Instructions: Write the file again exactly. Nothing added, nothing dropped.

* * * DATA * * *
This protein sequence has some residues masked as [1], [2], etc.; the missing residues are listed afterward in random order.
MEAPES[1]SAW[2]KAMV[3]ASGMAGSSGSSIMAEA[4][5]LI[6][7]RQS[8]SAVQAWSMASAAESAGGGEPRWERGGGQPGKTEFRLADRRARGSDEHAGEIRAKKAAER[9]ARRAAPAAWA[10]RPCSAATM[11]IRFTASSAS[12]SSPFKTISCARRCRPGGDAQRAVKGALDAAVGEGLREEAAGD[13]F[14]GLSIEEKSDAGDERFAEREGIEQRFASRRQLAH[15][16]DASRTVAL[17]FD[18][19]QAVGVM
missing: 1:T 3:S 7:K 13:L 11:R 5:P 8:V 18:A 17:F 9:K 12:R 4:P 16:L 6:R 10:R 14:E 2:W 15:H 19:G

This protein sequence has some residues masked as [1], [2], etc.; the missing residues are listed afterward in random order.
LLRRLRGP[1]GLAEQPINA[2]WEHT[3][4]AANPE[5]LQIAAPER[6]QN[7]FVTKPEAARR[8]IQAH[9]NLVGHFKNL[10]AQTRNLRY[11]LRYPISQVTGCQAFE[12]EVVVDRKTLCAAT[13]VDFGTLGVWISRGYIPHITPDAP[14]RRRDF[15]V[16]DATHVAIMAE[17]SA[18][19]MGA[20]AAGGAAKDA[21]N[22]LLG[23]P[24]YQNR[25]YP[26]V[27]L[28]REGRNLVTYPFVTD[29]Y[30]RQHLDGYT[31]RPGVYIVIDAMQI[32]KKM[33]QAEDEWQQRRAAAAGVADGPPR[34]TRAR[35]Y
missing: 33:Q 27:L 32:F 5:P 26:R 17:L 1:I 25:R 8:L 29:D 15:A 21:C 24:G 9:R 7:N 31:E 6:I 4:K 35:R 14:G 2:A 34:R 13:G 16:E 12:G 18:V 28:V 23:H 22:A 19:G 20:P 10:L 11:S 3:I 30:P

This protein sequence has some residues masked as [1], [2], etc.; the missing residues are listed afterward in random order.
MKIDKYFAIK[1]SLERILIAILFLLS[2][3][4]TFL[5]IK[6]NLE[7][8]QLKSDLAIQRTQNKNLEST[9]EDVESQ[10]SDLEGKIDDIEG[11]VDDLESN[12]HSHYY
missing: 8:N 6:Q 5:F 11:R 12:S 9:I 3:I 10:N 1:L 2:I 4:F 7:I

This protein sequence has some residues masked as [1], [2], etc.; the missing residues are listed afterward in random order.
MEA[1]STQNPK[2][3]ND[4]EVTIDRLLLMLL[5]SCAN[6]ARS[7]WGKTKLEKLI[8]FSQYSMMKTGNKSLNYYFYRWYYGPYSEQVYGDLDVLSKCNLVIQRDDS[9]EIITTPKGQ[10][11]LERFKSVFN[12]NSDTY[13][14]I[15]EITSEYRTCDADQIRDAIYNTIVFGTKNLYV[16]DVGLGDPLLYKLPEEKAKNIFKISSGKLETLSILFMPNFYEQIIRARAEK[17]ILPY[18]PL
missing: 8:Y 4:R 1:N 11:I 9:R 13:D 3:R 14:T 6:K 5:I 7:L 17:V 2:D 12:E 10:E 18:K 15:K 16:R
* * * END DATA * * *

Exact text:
This protein sequence has some residues masked as [1], [2], etc.; the missing residues are listed afterward in random order.
MEAPES[1]SAW[2]KAMV[3]ASGMAGSSGSSIMAEA[4][5]LI[6][7]RQS[8]SAVQAWSMASAAESAGGGEPRWERGGGQPGKTEFRLADRRARGSDEHAGEIRAKKAAER[9]ARRAAPAAWA[10]RPCSAATM[11]IRFTASSAS[12]SSPFKTISCARRCRPGGDAQRAVKGALDAAVGEGLREEAAGD[13]F[14]GLSIEEKSDAGDERFAEREGIEQRFASRRQLAH[15][16]DASRTVAL[17]FD[18][19]QAVGVM
missing: 1:T 3:S 7:K 13:L 11:R 5:P 8:V 18:A 17:F 9:K 12:R 4:P 16:L 6:R 10:R 14:E 2:W 15:H 19:G

This protein sequence has some residues masked as [1], [2], etc.; the missing residues are listed afterward in random order.
LLRRLRGP[1]GLAEQPINA[2]WEHT[3][4]AANPE[5]LQIAAPER[6]QN[7]FVTKPEAARR[8]IQAH[9]NLVGHFKNL[10]AQTRNLRY[11]LRYPISQVTGCQAFE[12]EVVVDRKTLCAAT[13]VDFGTLGVWISRGYIPHITPDAP[14]RRRDF[15]V[16]DATHVAIMAE[17]SA[18][19]MGA[20]AAGGAAKDA[21]N[22]LLG[23]P[24]YQNR[25]YP[26]V[27]L[28]REGRNLVTYPFVTD[29]Y[30]RQHLDGYT[31]RPGVYIVIDAMQI[32]KKM[33]QAEDEWQQRRAAAAGVADGPPR[34]TRAR[35]Y
missing: 33:Q 27:L 32:F 5:P 26:R 17:L 1:I 25:R 8:L 29:D 15:A 21:C 24:G 9:R 7:N 31:E 6:I 4:K 35:R 14:G 2:A 34:R 13:G 16:E 12:G 18:V 28:V 23:H 22:A 19:G 20:P 10:L 11:S 3:I 30:P

This protein sequence has some residues masked as [1], [2], etc.; the missing residues are listed afterward in random order.
MKIDKYFAIK[1]SLERILIAILFLLS[2][3][4]TFL[5]IK[6]NLE[7][8]QLKSDLAIQRTQNKNLEST[9]EDVESQ[10]SDLEGKIDDIEG[11]VDDLESN[12]HSHYY
missing: 8:N 6:Q 5:F 11:R 12:S 9:I 3:I 10:N 1:L 2:I 4:F 7:I

This protein sequence has some residues masked as [1], [2], etc.; the missing residues are listed afterward in random order.
MEA[1]STQNPK[2][3]ND[4]EVTIDRLLLMLL[5]SCAN[6]ARS[7]WGKTKLEKLI[8]FSQYSMMKTGNKSLNYYFYRWYYGPYSEQVYGDLDVLSKCNLVIQRDDS[9]EIITTPKGQ[10][11]LERFKSVFN[12]NSDTY[13][14]I[15]EITSEYRTCDADQIRDAIYNTIVFGTKNLYV[16]DVGLGDPLLYKLPEEKAKNIFKISSGKLETLSILFMPNFYEQIIRARAEK[17]ILPY[18]PL
missing: 8:Y 4:R 1:N 11:I 9:R 13:D 3:R 14:T 6:K 5:I 7:L 17:V 2:D 12:E 10:E 18:K 15:K 16:R